Looking at the chart, I pulled off these numbers:
June 25, 2014: €1 = $1.36
June 24, 2015: €1 = $1.11
That's a 19% decline and despite the recent upswing, I don't think all troubles are over.

As with price fluctuation I think I shouldn't worry too much about this and let Mr. Market do his job. If you look at it from an optimistic view you could say it's good I'm invested in US companies instead of EU companies with this strong dollar, right? What are your thoughts on this?

Multiple broker accounts to decrease risk?
Next, theres some concern about my broker. I'm with the cheapest broker in The Netherlands. It has been operational for about 3 years now. The fees are really low. Probably around $1 for a $1000 purchase. Explaining their entire earnings model would be something we could discuss in a seperate post, but for now I'm starting to feel a little bit anxious adding more than the current $15k to the account.
Do you trust your broker with all your (investing) money?

English not primary language
Although I do want to write more than 31 posts during this next year, it takes a lot of effort to write posts like these. And even then, I'm pretty sure these posts are full with textual errors. Please ignore them or write me a message to correct me, especially if you see multiple occurrences of the same error. I won't be offended.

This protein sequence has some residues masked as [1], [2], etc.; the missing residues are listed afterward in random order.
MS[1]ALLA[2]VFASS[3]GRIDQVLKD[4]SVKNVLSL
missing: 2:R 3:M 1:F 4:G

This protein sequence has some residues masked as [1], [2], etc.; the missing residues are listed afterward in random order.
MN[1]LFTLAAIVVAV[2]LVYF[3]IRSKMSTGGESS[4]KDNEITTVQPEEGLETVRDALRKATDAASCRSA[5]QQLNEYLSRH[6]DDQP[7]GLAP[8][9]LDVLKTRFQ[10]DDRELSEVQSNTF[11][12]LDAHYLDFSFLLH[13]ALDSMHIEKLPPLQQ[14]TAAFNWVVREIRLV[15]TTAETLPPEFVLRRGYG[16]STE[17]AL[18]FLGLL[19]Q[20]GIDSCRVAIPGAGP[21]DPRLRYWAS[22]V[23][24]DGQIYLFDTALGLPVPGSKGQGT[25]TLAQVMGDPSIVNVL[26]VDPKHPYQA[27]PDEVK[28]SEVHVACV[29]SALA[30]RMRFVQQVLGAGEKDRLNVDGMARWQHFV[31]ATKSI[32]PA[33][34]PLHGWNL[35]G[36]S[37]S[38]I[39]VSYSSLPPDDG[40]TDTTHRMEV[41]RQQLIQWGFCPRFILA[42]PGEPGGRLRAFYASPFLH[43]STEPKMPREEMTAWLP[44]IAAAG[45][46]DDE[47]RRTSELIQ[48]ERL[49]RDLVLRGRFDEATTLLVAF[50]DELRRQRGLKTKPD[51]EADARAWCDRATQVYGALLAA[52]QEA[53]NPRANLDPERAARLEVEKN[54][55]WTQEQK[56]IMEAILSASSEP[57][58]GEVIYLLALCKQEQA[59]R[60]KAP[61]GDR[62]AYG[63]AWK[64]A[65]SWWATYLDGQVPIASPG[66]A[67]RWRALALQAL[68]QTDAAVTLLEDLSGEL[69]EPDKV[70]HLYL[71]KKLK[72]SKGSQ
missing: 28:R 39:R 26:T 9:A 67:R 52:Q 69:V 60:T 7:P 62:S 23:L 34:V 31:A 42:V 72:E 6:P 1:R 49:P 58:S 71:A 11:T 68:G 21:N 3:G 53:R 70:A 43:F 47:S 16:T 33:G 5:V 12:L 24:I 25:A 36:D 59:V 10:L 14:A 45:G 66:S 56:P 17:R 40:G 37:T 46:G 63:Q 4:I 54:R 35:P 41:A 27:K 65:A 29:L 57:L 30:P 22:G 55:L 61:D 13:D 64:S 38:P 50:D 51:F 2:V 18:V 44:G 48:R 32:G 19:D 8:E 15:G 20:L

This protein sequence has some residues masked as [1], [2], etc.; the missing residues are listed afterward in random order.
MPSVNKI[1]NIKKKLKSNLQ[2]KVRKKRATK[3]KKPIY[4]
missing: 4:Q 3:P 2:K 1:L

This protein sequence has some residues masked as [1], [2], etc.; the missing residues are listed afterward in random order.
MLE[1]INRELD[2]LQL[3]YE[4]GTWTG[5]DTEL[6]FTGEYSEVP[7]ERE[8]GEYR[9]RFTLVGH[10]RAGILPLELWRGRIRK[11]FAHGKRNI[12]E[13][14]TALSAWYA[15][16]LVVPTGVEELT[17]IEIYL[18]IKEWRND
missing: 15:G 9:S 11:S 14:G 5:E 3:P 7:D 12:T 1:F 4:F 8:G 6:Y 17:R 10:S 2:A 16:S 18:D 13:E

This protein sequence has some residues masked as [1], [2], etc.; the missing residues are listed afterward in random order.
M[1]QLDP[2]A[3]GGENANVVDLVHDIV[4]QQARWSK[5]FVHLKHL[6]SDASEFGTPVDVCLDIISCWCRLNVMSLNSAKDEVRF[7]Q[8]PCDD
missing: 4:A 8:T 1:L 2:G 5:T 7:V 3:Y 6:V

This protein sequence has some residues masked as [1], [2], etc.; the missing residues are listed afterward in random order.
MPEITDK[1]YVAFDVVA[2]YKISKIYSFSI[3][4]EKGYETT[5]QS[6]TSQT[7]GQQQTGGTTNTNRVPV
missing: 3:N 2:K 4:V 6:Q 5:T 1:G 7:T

Hopefully you all keep joining me on my journey to FI! :-)

Thanks for reading this wall of text.

16 comments:

  1. Congrats DS! (and thanks for the cake :))

    Inspiring post since I just started my journey a month or so ago! You are dead on with the awesome community. The amount of feedback and support is really impressive from everyone. Certainly makes the journey easier.

    As for your posts and textual errors... don't worry at all about it. There are a couple errors but they dont detract from your main point by any means. I see errors in my posts as well as in bloggers that have been doing this for years. No worries!

    Congrats and keep up the good work. I look forward to what the next year brings you!

    -Adam

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    Replies
    1. Hey Adam,

      Thanks for commenting!
      With your steady amount of fresh capital you should be ahead of me in no time :)

      Thank you for the compliments. Hope to keep you as a reader and an active commentator!

      Best wishes, DfS

      Delete
  2. Nice post, you've made some big progress already and starting out with many of the great pillars of dividend investing like JNJ, KO, and PG. Like you mentioned, I wouldn't worry about the short term paper losses as those always give you a chance to average down anyway. I wish I could do that with CVX but that's already a huge position for me already).

    As far as brokers are concerned I'm not worried too much at the moment since my accounts are insured up to $500,000 by SIPC. You go to http://www.sipc.org/list-of-members and check the list of members for your broker.

    Thanks for the mention!
    CD

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    Replies
    1. Hey CD,